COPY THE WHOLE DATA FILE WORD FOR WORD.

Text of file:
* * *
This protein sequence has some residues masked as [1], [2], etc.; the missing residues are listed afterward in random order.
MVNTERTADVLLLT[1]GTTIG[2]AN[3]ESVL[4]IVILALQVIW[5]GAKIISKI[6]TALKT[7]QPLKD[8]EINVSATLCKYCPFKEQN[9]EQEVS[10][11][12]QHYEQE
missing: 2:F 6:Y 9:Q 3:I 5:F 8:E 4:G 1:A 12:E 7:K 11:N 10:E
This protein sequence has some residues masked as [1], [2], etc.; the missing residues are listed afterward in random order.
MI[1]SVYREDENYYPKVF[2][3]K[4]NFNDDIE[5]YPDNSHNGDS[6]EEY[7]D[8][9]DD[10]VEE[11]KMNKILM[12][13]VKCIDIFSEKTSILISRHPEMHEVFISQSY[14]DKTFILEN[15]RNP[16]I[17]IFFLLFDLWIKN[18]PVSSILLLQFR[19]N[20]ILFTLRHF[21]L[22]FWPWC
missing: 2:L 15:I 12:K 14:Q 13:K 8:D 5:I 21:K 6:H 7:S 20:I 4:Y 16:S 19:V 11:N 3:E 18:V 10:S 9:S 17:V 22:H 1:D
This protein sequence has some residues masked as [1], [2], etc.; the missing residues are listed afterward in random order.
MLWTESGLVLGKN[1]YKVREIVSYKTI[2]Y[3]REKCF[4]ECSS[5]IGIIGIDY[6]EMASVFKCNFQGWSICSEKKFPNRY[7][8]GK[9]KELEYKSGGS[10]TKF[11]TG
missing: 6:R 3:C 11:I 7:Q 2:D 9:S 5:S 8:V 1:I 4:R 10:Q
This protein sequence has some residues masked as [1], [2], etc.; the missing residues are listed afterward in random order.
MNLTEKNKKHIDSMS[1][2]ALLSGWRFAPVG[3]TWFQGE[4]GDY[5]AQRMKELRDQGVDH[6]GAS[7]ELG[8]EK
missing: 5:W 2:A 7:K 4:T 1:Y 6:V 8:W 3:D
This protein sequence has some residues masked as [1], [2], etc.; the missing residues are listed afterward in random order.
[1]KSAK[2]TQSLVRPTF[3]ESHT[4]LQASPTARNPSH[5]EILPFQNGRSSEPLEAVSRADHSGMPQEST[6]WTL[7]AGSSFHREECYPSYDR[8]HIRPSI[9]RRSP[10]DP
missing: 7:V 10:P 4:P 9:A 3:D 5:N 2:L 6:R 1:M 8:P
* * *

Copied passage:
This protein sequence has some residues masked as [1], [2], etc.; the missing residues are listed afterward in random order.
MVNTERTADVLLLT[1]GTTIG[2]AN[3]ESVL[4]IVILALQVIW[5]GAKIISKI[6]TALKT[7]QPLKD[8]EINVSATLCKYCPFKEQN[9]EQEVS[10][11][12]QHYEQE
missing: 2:F 6:Y 9:Q 3:I 5:F 8:E 4:G 1:A 12:E 7:K 11:N 10:E
This protein sequence has some residues masked as [1], [2], etc.; the missing residues are listed afterward in random order.
MI[1]SVYREDENYYPKVF[2][3]K[4]NFNDDIE[5]YPDNSHNGDS[6]EEY[7]D[8][9]DD[10]VEE[11]KMNKILM[12][13]VKCIDIFSEKTSILISRHPEMHEVFISQSY[14]DKTFILEN[15]RNP[16]I[17]IFFLLFDLWIKN[18]PVSSILLLQFR[19]N[20]ILFTLRHF[21]L[22]FWPWC
missing: 2:L 15:I 12:K 14:Q 13:K 8:D 5:I 21:K 6:H 7:S 20:I 4:Y 16:S 19:V 11:N 3:E 18:V 10:S 9:S 17:V 22:H 1:D
This protein sequence has some residues masked as [1], [2], etc.; the missing residues are listed afterward in random order.
MLWTESGLVLGKN[1]YKVREIVSYKTI[2]Y[3]REKCF[4]ECSS[5]IGIIGIDY[6]EMASVFKCNFQGWSICSEKKFPNRY[7][8]GK[9]KELEYKSGGS[10]TKF[11]TG
missing: 6:R 3:C 11:I 7:Q 2:D 9:S 5:S 8:V 1:I 4:R 10:Q
This protein sequence has some residues masked as [1], [2], etc.; the missing residues are listed afterward in random order.
MNLTEKNKKHIDSMS[1][2]ALLSGWRFAPVG[3]TWFQGE[4]GDY[5]AQRMKELRDQGVDH[6]GAS[7]ELG[8]EK
missing: 5:W 2:A 7:K 4:T 1:Y 6:V 8:W 3:D
This protein sequence has some residues masked as [1], [2], etc.; the missing residues are listed afterward in random order.
[1]KSAK[2]TQSLVRPTF[3]ESHT[4]LQASPTARNPSH[5]EILPFQNGRSSEPLEAVSRADHSGMPQEST[6]WTL[7]AGSSFHREECYPSYDR[8]HIRPSI[9]RRSP[10]DP
missing: 7:V 10:P 4:P 9:A 3:D 5:N 2:L 6:R 1:M 8:P